3. And establish a new and even legally mandated class of insurance coverage to cover for the impact of misfeasance and malfeasance in practices followed. For a perhaps parallel systems example, medical doctors who serve on hospital staffs can still be sued for malpractice and even when they are working as employees of those institutions and under their umbrella malpractice insurance coverage; I propose here allowance for a counterpart to medical malpractice insurance with insurance companies involved allowed to set their premium rates on the basis of their reviews and analysis of the overall risk levels that come into play from loan agreement practices in place, and on the basis of the track record for risk issues for the brokers and their companies seeking this coverage.
4. Enact a US Food and Drug Administration (FDA)-like governmentally managed organization for investment instruments that operates and rates the stability and effectiveness of investment instruments according to a published, consistent, transparent set of risk/benefits distribution criteria, and that scores investments along a quality scale that matches the ratings systems used for institutions, as for example by Moody’s or Standard and Poor’s – thus creating a more information-rich marketplace for the investment consumer, and whether individual or institutional. Here, I note that failures leading up to our recent and still resolving Great Recession stem in significant part and certainly for their severity from a lack of independence of those and other publically held ratings agencies from the organizations that they were supposedly impartially evaluating. Or alternatively and with threat of enacting this type of governmental oversight, formally and specifically establish a legally defined firewall separating private ratings agencies from the businesses and organizations that they would rate. In practice, a combination approach might be both more effective and more politically feasible to enact and enforce.

These only lightly touch upon a few possible details that I could cite here, and that I am sure most readers could think of too. But however a next generation regulatory framework would be developed in detail, if it is to be sustainable long-term it has to build from a foundation of the two top risk/benefits distribution bullet points. As long as their distribution is allowed to drift into a position of significant skew, it will do so and that will always lead both to dilution of regulatory control and that next cyclically recurring systematic financial meltdown and failure.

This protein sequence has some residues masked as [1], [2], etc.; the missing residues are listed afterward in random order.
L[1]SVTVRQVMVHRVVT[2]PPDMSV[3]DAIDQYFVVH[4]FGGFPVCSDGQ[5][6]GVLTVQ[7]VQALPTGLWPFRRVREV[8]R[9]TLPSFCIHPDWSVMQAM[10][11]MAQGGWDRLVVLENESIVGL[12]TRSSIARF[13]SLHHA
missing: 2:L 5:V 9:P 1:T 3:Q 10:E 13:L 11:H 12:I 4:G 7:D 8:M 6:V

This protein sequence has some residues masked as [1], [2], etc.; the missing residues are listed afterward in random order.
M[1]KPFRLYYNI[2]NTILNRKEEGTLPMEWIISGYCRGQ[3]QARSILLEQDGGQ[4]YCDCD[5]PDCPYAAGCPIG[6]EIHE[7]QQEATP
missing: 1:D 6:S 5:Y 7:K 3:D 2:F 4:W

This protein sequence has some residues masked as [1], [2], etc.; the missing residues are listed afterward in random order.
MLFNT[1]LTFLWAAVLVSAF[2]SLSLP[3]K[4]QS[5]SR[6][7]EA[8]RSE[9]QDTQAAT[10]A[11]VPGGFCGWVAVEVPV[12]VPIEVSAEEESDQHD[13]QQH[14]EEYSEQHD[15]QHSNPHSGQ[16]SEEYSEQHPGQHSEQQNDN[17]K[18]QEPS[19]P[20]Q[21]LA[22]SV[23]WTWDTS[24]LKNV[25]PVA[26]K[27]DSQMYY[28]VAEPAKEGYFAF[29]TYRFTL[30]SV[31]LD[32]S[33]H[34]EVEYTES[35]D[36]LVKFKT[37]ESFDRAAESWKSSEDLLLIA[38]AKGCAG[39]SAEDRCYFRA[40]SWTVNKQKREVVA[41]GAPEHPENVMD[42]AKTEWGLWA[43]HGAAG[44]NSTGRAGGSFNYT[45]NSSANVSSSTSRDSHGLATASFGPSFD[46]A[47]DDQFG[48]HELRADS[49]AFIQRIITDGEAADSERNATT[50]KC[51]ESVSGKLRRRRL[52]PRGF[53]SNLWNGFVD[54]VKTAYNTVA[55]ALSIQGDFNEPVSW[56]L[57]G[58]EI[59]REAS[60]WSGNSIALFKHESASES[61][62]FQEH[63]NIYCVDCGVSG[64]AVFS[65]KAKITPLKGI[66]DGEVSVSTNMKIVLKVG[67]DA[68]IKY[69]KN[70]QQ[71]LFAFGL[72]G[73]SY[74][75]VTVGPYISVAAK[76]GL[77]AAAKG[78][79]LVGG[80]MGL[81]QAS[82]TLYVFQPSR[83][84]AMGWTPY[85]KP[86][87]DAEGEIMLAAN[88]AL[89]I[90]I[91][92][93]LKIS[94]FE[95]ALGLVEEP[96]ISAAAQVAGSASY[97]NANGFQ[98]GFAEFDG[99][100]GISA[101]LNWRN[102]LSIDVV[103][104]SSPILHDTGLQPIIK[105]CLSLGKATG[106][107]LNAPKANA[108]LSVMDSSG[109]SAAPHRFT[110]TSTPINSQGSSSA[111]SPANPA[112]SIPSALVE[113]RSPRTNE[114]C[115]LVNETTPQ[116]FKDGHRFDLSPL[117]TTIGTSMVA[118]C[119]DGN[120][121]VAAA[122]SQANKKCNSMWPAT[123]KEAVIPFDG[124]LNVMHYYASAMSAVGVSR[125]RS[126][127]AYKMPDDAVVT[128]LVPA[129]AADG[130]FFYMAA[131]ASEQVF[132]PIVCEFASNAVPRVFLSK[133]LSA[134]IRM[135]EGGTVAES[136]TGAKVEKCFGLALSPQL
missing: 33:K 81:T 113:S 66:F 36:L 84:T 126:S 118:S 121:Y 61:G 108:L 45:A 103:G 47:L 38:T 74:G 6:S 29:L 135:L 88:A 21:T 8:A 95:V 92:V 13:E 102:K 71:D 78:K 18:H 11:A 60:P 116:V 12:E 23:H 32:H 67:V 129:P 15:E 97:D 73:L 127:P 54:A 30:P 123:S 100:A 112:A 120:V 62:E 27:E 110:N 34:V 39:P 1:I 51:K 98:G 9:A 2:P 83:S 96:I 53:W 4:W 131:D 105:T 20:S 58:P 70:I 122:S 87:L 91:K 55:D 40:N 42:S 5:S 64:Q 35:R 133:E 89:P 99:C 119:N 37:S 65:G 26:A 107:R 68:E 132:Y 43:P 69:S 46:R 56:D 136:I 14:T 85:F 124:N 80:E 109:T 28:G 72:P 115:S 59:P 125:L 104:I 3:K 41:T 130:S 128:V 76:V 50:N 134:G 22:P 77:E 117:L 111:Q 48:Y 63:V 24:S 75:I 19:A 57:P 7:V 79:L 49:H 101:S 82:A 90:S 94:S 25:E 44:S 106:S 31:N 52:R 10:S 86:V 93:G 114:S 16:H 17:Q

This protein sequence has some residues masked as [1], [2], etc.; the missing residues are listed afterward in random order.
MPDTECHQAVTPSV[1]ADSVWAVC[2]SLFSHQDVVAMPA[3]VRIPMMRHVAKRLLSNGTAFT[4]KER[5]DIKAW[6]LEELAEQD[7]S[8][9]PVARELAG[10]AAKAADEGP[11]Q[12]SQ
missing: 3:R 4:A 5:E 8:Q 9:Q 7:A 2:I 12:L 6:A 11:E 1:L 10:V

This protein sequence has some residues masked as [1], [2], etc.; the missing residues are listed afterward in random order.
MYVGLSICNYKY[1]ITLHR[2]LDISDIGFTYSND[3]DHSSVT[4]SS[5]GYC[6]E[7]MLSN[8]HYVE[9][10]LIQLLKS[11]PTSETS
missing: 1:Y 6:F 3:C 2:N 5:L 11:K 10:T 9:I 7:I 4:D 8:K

And I end this posting going back to an Irving Fisher quote that I cited in Part 1 of this series, spoken and written on the eve of the Great Depression:

• “Stock prices have reached what looks like a permanently high plateau.”

Even the best and the most long-term sustainable regulatory frameworks can only do so much towards preventing fiscal systems instabilities and even cyclically recurring ones. So the goal here is not so much perfect as it is better, and even much better as a stretch goal. Stretching out the cycles, and reducing the heights and the depths of the unsustainable growth and collapses we recurringly see would be a tremendous improvement and on any time scale, and ultimately for everyone.

I have been posting this series up to here entirely in terms of United States law and the US marketplace and economy. I am going to turn in my next installment to at least begin a discussion of these issues as they play out in a more global framework. Meanwhile, you can find this and related postings at Macroeconomics and Business and also at Outsourcing and Globalization.